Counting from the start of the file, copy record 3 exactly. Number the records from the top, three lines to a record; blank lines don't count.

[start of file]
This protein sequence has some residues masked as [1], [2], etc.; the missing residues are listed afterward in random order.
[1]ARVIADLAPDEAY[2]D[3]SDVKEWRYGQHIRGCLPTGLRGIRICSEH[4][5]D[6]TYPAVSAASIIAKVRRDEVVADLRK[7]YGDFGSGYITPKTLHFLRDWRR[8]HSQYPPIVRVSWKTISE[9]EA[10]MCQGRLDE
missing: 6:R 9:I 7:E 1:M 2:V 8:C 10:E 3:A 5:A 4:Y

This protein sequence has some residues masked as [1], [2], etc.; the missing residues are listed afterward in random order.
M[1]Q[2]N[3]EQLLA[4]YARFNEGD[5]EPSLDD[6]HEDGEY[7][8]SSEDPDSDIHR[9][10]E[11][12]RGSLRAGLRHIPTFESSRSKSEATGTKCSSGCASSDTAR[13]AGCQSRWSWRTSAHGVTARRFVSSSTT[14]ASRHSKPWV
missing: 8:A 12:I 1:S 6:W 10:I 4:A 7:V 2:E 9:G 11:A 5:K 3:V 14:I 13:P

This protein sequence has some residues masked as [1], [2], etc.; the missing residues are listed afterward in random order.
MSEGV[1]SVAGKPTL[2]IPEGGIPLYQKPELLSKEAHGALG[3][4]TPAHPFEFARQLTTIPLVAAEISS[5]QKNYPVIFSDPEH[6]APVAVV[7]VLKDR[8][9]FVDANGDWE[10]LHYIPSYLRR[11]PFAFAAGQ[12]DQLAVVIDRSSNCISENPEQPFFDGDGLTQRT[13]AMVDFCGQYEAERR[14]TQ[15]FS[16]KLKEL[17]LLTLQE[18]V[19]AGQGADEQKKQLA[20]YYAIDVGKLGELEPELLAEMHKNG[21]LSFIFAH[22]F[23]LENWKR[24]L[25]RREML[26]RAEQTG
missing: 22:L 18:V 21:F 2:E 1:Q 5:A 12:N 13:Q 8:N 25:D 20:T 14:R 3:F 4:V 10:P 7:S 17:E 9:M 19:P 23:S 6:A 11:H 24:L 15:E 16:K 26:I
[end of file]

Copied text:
This protein sequence has some residues masked as [1], [2], etc.; the missing residues are listed afterward in random order.
MSEGV[1]SVAGKPTL[2]IPEGGIPLYQKPELLSKEAHGALG[3][4]TPAHPFEFARQLTTIPLVAAEISS[5]QKNYPVIFSDPEH[6]APVAVV[7]VLKDR[8][9]FVDANGDWE[10]LHYIPSYLRR[11]PFAFAAGQ[12]DQLAVVIDRSSNCISENPEQPFFDGDGLTQRT[13]AMVDFCGQYEAERR[14]TQ[15]FS[16]KLKEL[17]LLTLQE[18]V[19]AGQGADEQKKQLA[20]YYAIDVGKLGELEPELLAEMHKNG[21]LSFIFAH[22]F[23]LENWKR[24]L[25]RREML[26]RAEQTG
missing: 22:L 18:V 21:F 2:E 1:Q 5:A 12:N 13:Q 8:N 25:D 20:T 14:R 3:F 4:V 10:P 7:S 17:E 9:M 19:P 23:S 6:A 11:H 24:L 15:E 16:K 26:I